Professor graybeard, old age on line one

Note: This column appears in the 8/20 issue of The Glendale Star and the 8/21 issue of the Peoria Times

Ever since I could grow it, I have had facial hair. In one form or another.

As a young teenager it was the wispy mustache and patchy beard. Later on it was the goatee. In college I rocked the thin-beard plus goatee combination, which I only now realize made me look like a rejected member of the Backstreet Boys. Besides appearing dangerously older to members of the opposite sex, another important attribute of this early facial hair was my increased ability to buy beer.

To this day I sport the facial hair. Currently I am enjoying the beard that is not fully a beard, but more like a “third day on ‘Survivor’” beard. This look was popularized by Don Johnson and Bruce Willis in the 80s, so obviously I am up to date fashion-wise. The irony of it all is that this look is supposed to say, “Hey, I don’t care…shave, don’t shave, whatever, man,” but I actually have to trim it to keep it that way which requires effort and is evidence that I do, in fact, care what I look like.

Which makes it all the more traumatic that I recently discovered some gray hairs mixed in near the chin area.

To be honest, I am not exactly certain that they are, indeed, gray stragglers. My facial hair has a way of, when reflecting in a certain light, looking bleach blonde. This is what I have been telling myself. My wife is convinced they are grays and has not let me forget it.

Scared off by a potential disaster in which I am mistaken for a college professor or an elderly member of the Backstreet Boys, I have, on several occasions over the past few months, shaved completely. They were very uncomfortable days in which I felt facially naked and oddly adolescent. On one occasion I was actually carded while buying beer, which was kinda cool considering I’m over 30, but not really. Without facial hair I am just another white guy walking down the street.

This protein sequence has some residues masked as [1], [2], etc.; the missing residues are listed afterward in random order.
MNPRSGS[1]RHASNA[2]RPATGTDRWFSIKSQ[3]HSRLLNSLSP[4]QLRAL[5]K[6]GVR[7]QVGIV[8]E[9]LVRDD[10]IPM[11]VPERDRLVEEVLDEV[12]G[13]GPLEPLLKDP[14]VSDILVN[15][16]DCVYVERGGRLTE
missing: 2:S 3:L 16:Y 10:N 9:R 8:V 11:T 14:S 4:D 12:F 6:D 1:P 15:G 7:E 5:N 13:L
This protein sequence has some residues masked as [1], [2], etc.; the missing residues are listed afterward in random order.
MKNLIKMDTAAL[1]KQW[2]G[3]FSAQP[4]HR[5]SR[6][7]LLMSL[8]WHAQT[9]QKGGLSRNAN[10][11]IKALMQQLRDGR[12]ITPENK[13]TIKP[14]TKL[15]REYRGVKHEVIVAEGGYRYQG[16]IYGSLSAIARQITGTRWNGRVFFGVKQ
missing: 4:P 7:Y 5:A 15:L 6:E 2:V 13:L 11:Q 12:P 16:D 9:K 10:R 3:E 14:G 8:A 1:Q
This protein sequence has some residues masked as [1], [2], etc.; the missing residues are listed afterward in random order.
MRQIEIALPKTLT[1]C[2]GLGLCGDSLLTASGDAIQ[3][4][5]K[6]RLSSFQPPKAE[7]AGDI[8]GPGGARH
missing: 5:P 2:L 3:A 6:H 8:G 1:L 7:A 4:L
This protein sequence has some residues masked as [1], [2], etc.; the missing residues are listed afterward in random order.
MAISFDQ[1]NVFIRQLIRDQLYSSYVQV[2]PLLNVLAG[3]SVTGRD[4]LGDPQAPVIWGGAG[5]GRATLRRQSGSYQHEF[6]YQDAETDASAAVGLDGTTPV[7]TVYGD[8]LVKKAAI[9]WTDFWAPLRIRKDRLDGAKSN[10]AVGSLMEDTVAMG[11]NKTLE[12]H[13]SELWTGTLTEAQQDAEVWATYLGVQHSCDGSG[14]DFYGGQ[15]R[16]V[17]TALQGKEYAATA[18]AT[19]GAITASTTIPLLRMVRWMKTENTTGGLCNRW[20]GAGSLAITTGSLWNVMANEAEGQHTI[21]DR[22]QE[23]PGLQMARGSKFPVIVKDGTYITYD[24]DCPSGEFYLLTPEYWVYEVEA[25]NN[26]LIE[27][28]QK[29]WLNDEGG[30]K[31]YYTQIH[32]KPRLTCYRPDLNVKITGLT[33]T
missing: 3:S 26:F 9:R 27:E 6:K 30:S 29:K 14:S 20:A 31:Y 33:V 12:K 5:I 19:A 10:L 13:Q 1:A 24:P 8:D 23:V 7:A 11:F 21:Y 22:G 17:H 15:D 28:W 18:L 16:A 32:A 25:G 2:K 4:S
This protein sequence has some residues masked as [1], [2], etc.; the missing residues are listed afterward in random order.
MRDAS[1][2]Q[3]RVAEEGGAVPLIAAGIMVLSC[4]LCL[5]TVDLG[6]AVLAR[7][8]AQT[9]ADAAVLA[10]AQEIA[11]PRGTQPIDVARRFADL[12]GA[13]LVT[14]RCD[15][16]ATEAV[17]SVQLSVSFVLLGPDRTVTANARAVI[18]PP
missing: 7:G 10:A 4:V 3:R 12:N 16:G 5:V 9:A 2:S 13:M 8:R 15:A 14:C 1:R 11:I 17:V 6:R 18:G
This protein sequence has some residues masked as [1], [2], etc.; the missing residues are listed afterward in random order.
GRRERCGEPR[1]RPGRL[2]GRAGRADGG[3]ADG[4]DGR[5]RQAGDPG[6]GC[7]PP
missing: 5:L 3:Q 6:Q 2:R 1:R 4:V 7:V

I partly believed that if I shaved completely, my facial hair would grow back normal and grayless, as if the gray was an aberration or a temporary genetic hiccup. As I have restarted my half-beard from scratch, I now realize this is not the case.

Now I am torn. What do I do? For me personally, my facial hair has been a strong indicator –- maybe the only indicator –- of my masculinity. I don’t know anything about cars, I can’t fix or build anything, and I hate AC/DC. My facial hair is my only defense mechanism, the only thing that says, “Hey, you might not want to mess with this guy. He doesn’t care about shaving, so who knows what he’s capable of.”

Yet I am certainly not ready for grayville and a life of buying Just For Men beard formula at Walgreens. I’m only 31, for crying out loud! My wife tried to comfort me the other day by informing me that George Clooney has a graying beard. This was unconvincing, as the rest of George Clooney’s features look like George Clooney, and also George Clooney is 48.

I also do not think it is a coincidence that I noticed this a month into our latest foster placement. I have aged seven years in the past four months. That is why I am buying so much beer.

Inside he is crying. Trust me.